Last night I attended the first performance of A Midsummers Night Dream at Central Park’s Delacorte Theater, and the whole night was magic, pure magic. I won the tickets in a TodayTix lottery (TodayTix is the best) and it so happened I already had plans in place with Lisa F., my friend who always treats me to theater tickets. Lisa had never seen the play, and as it’s my all-time favorite I was so pleased to share it with her. (Lisalisa power is no joke.)
Midsummers was the first play I ever saw in a theater–it was in the 1980s at Harvard’s American Repertory Theater, and my beautiful, already-ailing grandmother who couldn’t drive put on her best green dress and took the commuter rail down to scarysnobby Cambridge from Lowell, Mass to sit with her kindred spirit grandaughter in the Bard’s bigcity forest magic. Since then, every meaningful relationship of my life has been graced with a Midsummer’s Night Dream story, and midsummer has become my favorite time of year. Also I am abashed to say this was the first time in my 24 years as a NYC denizen that I ever attended Shakespeare in the Park, and it was of course the perfect introduction. Continue Reading →
Anyone who really loves show business eventually has a “come to Fosse” moment. You know you’ve become a true convert to the choreographer and director when you come around on “All That Jazz,” his bombastic meta-movie biography-musical. And you know you’ve gone ahead and joined his cult when you come around on his last film, “Star 80,” about slain porn star Dorothy Stratten. (I’ve yet to unlock that level.) But even if you don’t dig Fosse – even if you don’t consciously know Fosse – chances are good you’ve fallen under his influence. Born in 1927, his signature style didn’t just indelibly stamp the world of dance. It redefined the packaging of sexuality and entertainment, blurring worlds that post-World War II parochialism had strenuously separated.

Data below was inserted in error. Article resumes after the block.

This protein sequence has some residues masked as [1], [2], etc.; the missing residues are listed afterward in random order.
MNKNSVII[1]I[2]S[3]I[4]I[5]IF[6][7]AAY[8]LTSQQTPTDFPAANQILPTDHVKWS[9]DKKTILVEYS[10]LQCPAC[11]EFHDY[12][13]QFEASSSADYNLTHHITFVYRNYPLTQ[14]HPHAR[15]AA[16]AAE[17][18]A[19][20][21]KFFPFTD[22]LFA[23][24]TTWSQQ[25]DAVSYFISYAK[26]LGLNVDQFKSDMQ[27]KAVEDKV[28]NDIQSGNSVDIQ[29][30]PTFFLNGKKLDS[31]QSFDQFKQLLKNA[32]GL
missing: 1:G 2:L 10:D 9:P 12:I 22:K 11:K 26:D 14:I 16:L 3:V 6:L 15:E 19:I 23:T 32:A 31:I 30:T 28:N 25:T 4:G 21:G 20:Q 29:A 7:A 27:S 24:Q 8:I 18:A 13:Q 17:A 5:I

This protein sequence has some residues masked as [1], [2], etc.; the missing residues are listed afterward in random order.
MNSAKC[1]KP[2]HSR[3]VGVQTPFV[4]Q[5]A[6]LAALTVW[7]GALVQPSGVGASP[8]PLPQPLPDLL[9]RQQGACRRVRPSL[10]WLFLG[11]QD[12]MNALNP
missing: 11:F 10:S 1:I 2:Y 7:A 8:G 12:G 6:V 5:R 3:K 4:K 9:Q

I first saw “All That Jazz,” Bob Fosse’s signature directorial effort – though not the one that nabbed him a best-directing Oscar – in its initial 1979 run, and was singularly unimpressed. Of course, I was age eight, and more impressed by “The Muppet Movie.” Years later, I saw what I had missed. Buried in the film’s dance sequences, its half-assembled spangled costumes and bare-bones Broadway backstages and editing rooms, was a winking homage to narcissism and its opposite, true communion. It was, and is, an amazing cacophony. But it is also bloated by his death wish – a courtship with his own demise that he materialized by casting Jessica Lange, one of his many girlfriends, in the role of Angelica, a literal angel of death. Continue Reading →